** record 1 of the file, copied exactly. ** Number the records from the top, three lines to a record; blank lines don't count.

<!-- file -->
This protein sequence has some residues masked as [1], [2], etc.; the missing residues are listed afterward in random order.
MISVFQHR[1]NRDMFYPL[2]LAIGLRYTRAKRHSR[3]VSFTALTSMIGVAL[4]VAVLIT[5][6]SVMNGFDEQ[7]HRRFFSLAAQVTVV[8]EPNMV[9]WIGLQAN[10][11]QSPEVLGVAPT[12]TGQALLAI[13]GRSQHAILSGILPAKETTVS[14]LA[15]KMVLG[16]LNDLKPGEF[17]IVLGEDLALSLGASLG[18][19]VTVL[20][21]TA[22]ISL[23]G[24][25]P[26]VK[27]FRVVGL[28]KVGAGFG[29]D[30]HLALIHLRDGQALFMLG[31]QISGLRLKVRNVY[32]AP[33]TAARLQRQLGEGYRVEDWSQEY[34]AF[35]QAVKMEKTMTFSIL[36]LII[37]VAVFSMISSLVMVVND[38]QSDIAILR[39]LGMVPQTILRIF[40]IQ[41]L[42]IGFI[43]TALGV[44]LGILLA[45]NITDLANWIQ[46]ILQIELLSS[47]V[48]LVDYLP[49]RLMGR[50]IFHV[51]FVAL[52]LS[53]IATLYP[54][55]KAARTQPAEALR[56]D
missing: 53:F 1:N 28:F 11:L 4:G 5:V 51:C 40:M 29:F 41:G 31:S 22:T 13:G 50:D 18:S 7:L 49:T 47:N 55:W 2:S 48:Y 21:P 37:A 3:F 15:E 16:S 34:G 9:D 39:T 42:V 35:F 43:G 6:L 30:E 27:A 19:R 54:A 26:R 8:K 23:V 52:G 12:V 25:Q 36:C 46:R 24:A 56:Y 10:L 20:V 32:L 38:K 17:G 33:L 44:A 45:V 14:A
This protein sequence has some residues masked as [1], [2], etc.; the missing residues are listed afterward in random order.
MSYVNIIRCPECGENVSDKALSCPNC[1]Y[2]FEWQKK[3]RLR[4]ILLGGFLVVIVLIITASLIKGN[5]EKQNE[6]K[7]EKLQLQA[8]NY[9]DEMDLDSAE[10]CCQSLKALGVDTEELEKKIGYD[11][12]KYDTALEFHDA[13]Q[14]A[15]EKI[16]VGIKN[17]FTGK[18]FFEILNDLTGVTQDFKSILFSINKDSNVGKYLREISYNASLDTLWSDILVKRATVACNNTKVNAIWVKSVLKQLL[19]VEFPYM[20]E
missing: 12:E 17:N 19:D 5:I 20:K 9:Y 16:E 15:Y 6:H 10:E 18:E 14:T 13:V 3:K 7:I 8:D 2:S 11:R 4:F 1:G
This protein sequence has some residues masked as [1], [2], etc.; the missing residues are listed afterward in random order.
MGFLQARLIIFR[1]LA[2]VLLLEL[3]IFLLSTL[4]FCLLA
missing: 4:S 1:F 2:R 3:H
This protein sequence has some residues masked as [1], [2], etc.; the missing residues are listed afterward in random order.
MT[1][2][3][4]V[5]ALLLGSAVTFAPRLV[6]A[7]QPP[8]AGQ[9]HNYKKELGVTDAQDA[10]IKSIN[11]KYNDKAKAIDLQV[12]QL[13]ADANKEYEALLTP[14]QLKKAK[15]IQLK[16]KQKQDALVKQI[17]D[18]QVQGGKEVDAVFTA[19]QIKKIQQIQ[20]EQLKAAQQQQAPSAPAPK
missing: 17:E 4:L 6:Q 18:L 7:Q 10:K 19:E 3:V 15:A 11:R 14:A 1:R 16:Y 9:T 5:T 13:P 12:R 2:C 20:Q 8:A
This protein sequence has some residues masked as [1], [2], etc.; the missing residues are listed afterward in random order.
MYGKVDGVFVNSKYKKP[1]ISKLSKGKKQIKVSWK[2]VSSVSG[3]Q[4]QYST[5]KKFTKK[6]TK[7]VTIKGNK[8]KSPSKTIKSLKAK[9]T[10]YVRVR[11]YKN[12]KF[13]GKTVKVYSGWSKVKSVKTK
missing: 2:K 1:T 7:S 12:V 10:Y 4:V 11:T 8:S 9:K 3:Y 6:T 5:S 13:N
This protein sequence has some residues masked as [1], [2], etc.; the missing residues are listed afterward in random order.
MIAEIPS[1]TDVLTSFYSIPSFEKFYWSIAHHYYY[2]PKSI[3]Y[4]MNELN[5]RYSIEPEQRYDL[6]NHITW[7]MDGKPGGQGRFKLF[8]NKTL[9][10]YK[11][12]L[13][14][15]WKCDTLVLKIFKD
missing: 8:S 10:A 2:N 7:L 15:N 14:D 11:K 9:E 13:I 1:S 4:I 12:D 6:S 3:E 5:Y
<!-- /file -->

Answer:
This protein sequence has some residues masked as [1], [2], etc.; the missing residues are listed afterward in random order.
MISVFQHR[1]NRDMFYPL[2]LAIGLRYTRAKRHSR[3]VSFTALTSMIGVAL[4]VAVLIT[5][6]SVMNGFDEQ[7]HRRFFSLAAQVTVV[8]EPNMV[9]WIGLQAN[10][11]QSPEVLGVAPT[12]TGQALLAI[13]GRSQHAILSGILPAKETTVS[14]LA[15]KMVLG[16]LNDLKPGEF[17]IVLGEDLALSLGASLG[18][19]VTVL[20][21]TA[22]ISL[23]G[24][25]P[26]VK[27]FRVVGL[28]KVGAGFG[29]D[30]HLALIHLRDGQALFMLG[31]QISGLRLKVRNVY[32]AP[33]TAARLQRQLGEGYRVEDWSQEY[34]AF[35]QAVKMEKTMTFSIL[36]LII[37]VAVFSMISSLVMVVND[38]QSDIAILR[39]LGMVPQTILRIF[40]IQ[41]L[42]IGFI[43]TALGV[44]LGILLA[45]NITDLANWIQ[46]ILQIELLSS[47]V[48]LVDYLP[49]RLMGR[50]IFHV[51]FVAL[52]LS[53]IATLYP[54][55]KAARTQPAEALR[56]D
missing: 53:F 1:N 28:F 11:L 4:G 5:V 51:C 40:M 29:F 41:G 31:S 22:T 13:G 50:D 18:S 7:L 49:T 47:N 55:W 2:S 48:Y 21:P 37:A 3:F 15:E 16:S 34:G 9:D 39:T 42:V 35:F 43:G 6:L 30:E 27:A 19:R 54:A 26:R 8:K 23:V 52:G 12:V 25:Q 36:C 46:R 24:A 56:Y 10:L 20:V 32:L 38:K 17:G 33:L 44:A 45:V 14:A